An early morning shot of San Diego’s Coronado Island Pier. I got to the Island just before sunrise to shoot the skyline. Once I got the blue hour shot I wanted, I did what photographers usually do: ask myself “well, what else can I shoot?”
The pier was perfect. It’s a pretty small pier, and significantly smaller than the Lajolla’s. It was a bit of a squeeze to get under it, but still easy enough to work with (that’s my way of saying I didn’t bump my head). I took off my shoes, got setup, waited for a few boats to clear on out of the frame, and shot 3 images.
Corinne Elliott Lawton Died on January 24th, 1877. The lore surrounding her tells the story of a young woman who fell in love with a man below her station in society – a man her family could not accept. Refusing to give their blessing, her family forced her to marry a wealthy man she did not love.
One her wedding day, the story goes, dressed in her gown, she took her father’s best horse to the shore of the Savannah river and drowned herself rather than marry the man her family chose.
It’s a tragic story of love and sorrow told, and retold, to visitors of Savannah’s Bonaventure Cemetery where this memorial statue stands. It’s a tale overshadowed only by the tragedy of how little truth there is to it.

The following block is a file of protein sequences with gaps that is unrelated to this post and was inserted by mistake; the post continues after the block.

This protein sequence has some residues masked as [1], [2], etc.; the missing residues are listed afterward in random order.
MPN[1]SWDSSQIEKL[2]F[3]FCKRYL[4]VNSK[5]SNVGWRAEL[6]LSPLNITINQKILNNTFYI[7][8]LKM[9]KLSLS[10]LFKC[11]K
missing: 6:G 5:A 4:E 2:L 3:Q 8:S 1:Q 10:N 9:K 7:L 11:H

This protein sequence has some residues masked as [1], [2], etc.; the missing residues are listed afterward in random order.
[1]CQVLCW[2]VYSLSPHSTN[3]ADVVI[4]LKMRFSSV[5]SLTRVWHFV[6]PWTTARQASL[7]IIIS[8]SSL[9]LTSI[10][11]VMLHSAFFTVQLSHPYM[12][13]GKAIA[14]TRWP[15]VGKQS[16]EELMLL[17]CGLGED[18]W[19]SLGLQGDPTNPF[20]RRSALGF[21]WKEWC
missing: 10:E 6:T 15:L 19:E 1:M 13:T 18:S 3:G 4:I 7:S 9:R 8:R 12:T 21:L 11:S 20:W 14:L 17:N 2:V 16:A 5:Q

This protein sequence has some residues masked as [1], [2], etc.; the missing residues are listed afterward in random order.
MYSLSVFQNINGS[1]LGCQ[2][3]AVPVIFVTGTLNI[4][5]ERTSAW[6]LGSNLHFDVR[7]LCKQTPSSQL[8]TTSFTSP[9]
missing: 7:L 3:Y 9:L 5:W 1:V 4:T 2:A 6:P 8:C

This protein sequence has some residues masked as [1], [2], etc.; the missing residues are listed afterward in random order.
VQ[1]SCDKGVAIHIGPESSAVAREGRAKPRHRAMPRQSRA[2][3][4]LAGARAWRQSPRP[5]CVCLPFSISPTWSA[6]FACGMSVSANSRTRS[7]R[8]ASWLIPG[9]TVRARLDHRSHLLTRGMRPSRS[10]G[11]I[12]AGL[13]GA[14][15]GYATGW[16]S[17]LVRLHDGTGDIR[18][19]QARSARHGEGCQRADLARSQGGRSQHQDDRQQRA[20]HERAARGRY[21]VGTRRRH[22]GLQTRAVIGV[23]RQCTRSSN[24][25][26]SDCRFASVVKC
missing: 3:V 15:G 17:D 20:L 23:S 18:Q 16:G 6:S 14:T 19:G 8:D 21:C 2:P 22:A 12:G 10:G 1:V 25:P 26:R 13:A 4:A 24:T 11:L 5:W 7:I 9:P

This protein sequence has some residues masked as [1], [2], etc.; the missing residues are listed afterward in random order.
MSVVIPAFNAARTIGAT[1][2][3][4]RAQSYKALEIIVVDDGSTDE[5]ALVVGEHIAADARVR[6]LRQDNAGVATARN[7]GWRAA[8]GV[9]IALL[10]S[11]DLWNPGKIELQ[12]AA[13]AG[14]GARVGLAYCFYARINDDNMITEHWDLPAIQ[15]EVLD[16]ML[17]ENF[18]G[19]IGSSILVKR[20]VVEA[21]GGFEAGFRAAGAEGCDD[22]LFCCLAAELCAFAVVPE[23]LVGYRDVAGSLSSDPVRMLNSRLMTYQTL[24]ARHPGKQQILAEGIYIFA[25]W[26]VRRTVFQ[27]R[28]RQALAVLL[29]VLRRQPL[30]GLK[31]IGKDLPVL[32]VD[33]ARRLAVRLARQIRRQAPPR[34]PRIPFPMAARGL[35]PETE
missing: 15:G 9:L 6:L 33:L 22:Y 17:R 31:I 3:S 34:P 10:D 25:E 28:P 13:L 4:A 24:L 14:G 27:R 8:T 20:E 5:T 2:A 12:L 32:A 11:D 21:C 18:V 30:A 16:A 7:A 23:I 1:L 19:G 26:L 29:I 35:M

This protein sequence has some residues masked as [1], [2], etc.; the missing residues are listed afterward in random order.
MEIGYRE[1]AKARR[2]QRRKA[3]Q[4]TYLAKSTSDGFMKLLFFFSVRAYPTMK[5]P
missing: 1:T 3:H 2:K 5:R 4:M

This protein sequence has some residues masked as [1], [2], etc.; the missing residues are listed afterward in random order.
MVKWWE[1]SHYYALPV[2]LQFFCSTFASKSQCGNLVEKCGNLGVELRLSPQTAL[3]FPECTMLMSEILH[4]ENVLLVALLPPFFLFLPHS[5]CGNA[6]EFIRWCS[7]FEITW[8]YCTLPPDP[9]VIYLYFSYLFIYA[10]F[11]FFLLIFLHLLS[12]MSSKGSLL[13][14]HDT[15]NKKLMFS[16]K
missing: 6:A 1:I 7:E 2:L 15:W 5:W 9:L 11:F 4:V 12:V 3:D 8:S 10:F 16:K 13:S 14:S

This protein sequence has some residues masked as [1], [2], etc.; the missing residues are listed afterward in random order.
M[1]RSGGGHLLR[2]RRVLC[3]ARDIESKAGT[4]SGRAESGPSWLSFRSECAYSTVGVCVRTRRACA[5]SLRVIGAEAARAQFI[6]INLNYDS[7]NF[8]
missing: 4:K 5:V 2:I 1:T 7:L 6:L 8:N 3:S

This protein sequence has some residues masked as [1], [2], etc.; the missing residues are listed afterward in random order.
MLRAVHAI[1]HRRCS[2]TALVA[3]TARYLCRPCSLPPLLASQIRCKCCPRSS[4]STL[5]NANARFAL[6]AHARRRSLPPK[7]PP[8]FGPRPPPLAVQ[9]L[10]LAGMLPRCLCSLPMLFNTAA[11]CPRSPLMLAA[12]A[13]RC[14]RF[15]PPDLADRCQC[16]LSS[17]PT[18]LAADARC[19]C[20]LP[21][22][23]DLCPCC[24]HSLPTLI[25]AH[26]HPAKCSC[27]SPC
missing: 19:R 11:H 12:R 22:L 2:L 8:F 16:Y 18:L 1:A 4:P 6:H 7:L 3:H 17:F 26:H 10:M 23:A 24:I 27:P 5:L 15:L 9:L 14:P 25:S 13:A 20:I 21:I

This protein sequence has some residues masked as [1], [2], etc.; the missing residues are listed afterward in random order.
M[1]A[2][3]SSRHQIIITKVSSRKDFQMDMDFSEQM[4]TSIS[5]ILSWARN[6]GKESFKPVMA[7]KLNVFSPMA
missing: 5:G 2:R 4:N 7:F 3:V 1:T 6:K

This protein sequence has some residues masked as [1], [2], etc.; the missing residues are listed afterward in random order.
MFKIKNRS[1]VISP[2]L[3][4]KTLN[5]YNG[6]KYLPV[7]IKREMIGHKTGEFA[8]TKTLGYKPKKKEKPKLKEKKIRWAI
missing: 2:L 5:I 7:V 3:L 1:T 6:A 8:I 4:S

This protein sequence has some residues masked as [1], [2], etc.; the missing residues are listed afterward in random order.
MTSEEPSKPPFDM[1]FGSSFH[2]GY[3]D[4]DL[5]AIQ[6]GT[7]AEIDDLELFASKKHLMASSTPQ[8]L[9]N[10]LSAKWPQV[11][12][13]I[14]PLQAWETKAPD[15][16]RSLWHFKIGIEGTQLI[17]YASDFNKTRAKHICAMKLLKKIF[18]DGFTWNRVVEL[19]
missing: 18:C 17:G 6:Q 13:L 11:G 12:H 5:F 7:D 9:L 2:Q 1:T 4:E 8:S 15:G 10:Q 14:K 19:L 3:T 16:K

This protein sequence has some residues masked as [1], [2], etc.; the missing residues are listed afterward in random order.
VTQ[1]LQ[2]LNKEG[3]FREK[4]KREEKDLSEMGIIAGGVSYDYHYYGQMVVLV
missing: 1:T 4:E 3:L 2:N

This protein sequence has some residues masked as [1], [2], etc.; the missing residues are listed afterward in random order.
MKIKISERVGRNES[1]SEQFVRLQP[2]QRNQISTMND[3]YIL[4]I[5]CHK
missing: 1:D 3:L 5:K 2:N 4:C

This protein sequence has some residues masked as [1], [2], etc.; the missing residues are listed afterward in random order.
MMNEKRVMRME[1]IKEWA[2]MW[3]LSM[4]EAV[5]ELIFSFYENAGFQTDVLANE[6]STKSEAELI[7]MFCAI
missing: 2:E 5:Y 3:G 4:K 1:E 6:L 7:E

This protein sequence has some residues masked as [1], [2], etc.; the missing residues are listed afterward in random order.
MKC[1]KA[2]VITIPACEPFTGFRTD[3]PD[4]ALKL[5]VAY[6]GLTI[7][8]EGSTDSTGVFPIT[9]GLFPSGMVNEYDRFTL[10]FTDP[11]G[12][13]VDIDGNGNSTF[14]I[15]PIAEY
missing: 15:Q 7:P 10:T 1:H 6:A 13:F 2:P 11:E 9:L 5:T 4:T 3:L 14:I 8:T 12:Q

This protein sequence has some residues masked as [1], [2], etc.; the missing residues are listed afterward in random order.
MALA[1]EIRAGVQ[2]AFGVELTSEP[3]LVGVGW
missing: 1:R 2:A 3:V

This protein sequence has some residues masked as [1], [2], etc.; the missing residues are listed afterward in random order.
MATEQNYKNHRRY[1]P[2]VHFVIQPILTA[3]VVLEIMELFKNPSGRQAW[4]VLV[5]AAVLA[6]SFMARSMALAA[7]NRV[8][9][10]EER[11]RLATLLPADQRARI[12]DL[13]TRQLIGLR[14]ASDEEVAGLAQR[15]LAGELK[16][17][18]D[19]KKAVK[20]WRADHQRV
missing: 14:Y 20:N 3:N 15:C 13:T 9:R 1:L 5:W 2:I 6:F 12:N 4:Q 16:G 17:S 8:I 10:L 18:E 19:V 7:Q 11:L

In truth, according to the diary of her mother, Corinne died of a sudden illness accompanied by a fever.
From her mother’s diary:
“In the evening of Sat. 13, Corinne went to bed, promising Lulu & me that she would keep her bed till she was well. How that promise was to be fulfilled, who could have tho’t? Her sickness seemed so light.
On Sunday I sent for Dr. Houston. After church many of the family came in – some to inquire after the sick ones, some to see Florie Lawton who arrived Thursday. Among the visitors was Wallace Cumming – his last visit to us!
Corinne felt very weak & begged me not to have her see any visitors – as she could not talk. Yet very little seemed the matter. All that week she was in bed & had light fever at times. Thursday night her aunt Lou Gilmer stayed & slept in her room,
Lulu being sick.
Friday evening she was very bright but had a restless night. I watched beside her much of the night. Saturday night I stayed with her. Then came the days of darkness which I cannot record. Their story is kept by Him who has said: “Precious in the sight of the Lord is the death of his saints.”
Wednesday morning, Jan. 24, at 7:40 A. M. she drew her last breath.”
Corinne most likely died of Yellow Fever – a disease with a sudden onset and a mortality rate of 50% in severe epidemics. Savannah did suffer an epidemic of Yellow Fever in 1876 that continued into early 1877 when Corrine died. She was 30 years old.
Many thanks to Ruth Rawls whose blog and research were instrumental in telling the true tale of Corinne Lawton.
You can read more from Ruth Rawls about Corinne at this link.
The light isn’t always there and sometimes you just have to wait for it. This was one of those times where I just sat around with nothing to do for a while until the light was just right.
A cloud or two would have made this just perfect, but one can’t have everything I suppose.
From the new Fantasyland at Walt Disney World in Orlando.
Single handheld exposure edited in Lightroom and Photoshop.
This is Downtown Miami looking North from the Four Seasons Hotel.